The new Silk Road is expected to revolutionize world trade. Many Chinese and European companies transport their goods on new lines connecting the two regions. Furthermore, thanks to the BRI, it becomes easier for foreign companies to invest in Pakistan or Central Asia.
However, despite these advantages, some companies, especially among SMEs, seem reluctant to embark on the new silk roads, and believe that this project is only about multinationals. One of the obstacles they face is the fear of not being protected enough in case of a trade dispute. They wonder about the protection of their interests on a project with foreign partners in a foreign country where they do not master the local language or the judicial system. This fear causes some of them not to seize opportunities offered by the BRI.
As Jonathan Hillman and Matthew Goodman rightly suggest in an article in the Financial Times, BRI-related disputes would occur quite frequently as BRI projects are carried out mainly in developing countries where local government may be weak and land ownership certificates exist only in paper form, if they exist, which would inevitably lead to disputes.
To enable these SMEs to become more involved in BRI projects, in 2018, China indicated that it would work on the creation of special tribunals for BRI trade disputes. Thus, in May 2019, was held in Xian the first hearing of the China International Commercial Court. This court will have the task of rendering justice in commercial disputes concerning the BRI, mainly for cases related to regions of the mainland silk roads). Another court should be operated from Shenzhen for the Sea Silk road.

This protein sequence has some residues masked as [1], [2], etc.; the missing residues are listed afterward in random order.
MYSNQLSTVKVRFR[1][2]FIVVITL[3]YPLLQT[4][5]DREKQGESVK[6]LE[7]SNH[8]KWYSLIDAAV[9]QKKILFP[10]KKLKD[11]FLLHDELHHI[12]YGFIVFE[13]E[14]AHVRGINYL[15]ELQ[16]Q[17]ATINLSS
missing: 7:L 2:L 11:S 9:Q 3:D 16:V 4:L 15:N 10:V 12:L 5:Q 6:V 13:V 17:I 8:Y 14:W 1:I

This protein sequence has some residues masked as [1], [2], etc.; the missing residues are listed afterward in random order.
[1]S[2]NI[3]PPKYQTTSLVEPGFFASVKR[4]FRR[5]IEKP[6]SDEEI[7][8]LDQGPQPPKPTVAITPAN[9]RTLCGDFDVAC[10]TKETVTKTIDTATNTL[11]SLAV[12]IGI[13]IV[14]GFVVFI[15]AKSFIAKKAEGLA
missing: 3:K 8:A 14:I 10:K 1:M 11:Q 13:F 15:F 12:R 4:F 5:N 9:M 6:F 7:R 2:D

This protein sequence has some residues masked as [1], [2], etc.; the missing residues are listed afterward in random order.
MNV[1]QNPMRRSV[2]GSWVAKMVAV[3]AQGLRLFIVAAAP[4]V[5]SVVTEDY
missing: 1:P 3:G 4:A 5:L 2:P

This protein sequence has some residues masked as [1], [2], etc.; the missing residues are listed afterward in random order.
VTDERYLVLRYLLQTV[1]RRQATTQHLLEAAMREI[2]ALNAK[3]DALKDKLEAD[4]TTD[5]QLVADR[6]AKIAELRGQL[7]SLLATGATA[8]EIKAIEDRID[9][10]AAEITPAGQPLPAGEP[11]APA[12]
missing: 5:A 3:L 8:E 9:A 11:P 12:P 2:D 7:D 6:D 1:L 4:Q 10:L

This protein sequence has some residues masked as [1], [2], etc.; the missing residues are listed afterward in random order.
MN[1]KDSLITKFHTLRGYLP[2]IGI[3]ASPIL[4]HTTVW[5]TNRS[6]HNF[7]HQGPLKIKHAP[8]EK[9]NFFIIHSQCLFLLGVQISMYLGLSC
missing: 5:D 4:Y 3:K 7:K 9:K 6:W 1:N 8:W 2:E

These courts would reassure Chinese companies in protecting their interests along the new Silk Roads. Those courts where Chinese judges officiate will also host foreign plaintiffs: it is not in China’s interest that judgments would favor Chinese companies. To ensure their legitimacy, these tribunals will make impartial judgments.
Companies can also appeal to international arbitration tribunals such as those in Dubai and Singapore with which Chinese commercial courts already cooperate.
However, bringing case to China’s international commercial courts or international arbitration tribunals can be expensive and may not be the most appropriate solution for SMEs.
Before trade dispute escalates, parties can also call on a mediator, that can assist parties to find an amicable solution that saves them from having to go to court.
The International Chamber of Commerce, based in Paris, has already launched in 2018 a mediation service for parties involved in BRI projects.
This is of course also the case of Beijing- International Commercial Mediation Center for the Belt & Road). The center, inaugurated in 2015 by BnR Service Connections (“BNRSC”) and DeHeng Law office, allows parties in conflict to contact a Chinese or foreign mediator who analyzes their case and advises them to resolve their dispute quickly and effectively.
These different tools will enable companies involved in the BRI to quickly find solutions to their different to continue their projects and progress in the realization of the new silk routes.